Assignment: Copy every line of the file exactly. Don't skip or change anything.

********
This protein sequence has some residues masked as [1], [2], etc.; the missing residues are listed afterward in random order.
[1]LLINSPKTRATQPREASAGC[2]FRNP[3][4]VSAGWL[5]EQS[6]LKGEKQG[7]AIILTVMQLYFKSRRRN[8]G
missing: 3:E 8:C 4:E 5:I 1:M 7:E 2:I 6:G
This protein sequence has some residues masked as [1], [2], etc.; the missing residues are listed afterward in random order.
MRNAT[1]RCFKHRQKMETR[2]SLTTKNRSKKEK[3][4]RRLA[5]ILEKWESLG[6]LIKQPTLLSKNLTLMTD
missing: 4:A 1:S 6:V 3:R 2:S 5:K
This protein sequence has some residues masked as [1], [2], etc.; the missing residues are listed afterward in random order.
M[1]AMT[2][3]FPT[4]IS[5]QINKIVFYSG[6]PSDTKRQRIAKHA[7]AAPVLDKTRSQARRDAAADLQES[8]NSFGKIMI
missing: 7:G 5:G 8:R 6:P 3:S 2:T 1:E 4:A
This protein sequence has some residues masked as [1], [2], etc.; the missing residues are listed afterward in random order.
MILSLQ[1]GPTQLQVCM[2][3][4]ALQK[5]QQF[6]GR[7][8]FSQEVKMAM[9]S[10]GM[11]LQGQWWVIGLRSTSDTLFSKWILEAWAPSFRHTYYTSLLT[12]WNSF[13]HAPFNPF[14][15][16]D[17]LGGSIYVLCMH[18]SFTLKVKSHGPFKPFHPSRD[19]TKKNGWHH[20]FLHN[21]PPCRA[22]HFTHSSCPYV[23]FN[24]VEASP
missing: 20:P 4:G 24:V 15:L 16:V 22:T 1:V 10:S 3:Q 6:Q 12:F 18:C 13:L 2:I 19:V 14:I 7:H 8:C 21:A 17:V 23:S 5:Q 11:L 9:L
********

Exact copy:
This protein sequence has some residues masked as [1], [2], etc.; the missing residues are listed afterward in random order.
[1]LLINSPKTRATQPREASAGC[2]FRNP[3][4]VSAGWL[5]EQS[6]LKGEKQG[7]AIILTVMQLYFKSRRRN[8]G
missing: 3:E 8:C 4:E 5:I 1:M 7:E 2:I 6:G
This protein sequence has some residues masked as [1], [2], etc.; the missing residues are listed afterward in random order.
MRNAT[1]RCFKHRQKMETR[2]SLTTKNRSKKEK[3][4]RRLA[5]ILEKWESLG[6]LIKQPTLLSKNLTLMTD
missing: 4:A 1:S 6:V 3:R 2:S 5:K
This protein sequence has some residues masked as [1], [2], etc.; the missing residues are listed afterward in random order.
M[1]AMT[2][3]FPT[4]IS[5]QINKIVFYSG[6]PSDTKRQRIAKHA[7]AAPVLDKTRSQARRDAAADLQES[8]NSFGKIMI
missing: 7:G 5:G 8:R 6:P 3:S 2:T 1:E 4:A
This protein sequence has some residues masked as [1], [2], etc.; the missing residues are listed afterward in random order.
MILSLQ[1]GPTQLQVCM[2][3][4]ALQK[5]QQF[6]GR[7][8]FSQEVKMAM[9]S[10]GM[11]LQGQWWVIGLRSTSDTLFSKWILEAWAPSFRHTYYTSLLT[12]WNSF[13]HAPFNPF[14][15][16]D[17]LGGSIYVLCMH[18]SFTLKVKSHGPFKPFHPSRD[19]TKKNGWHH[20]FLHN[21]PPCRA[22]HFTHSSCPYV[23]FN[24]VEASP
missing: 20:P 4:G 24:V 15:L 16:V 22:T 1:V 10:S 3:Q 6:Q 12:F 18:C 13:L 2:I 19:V 14:I 7:H 8:C 21:A 17:V 23:S 5:Q 11:L 9:L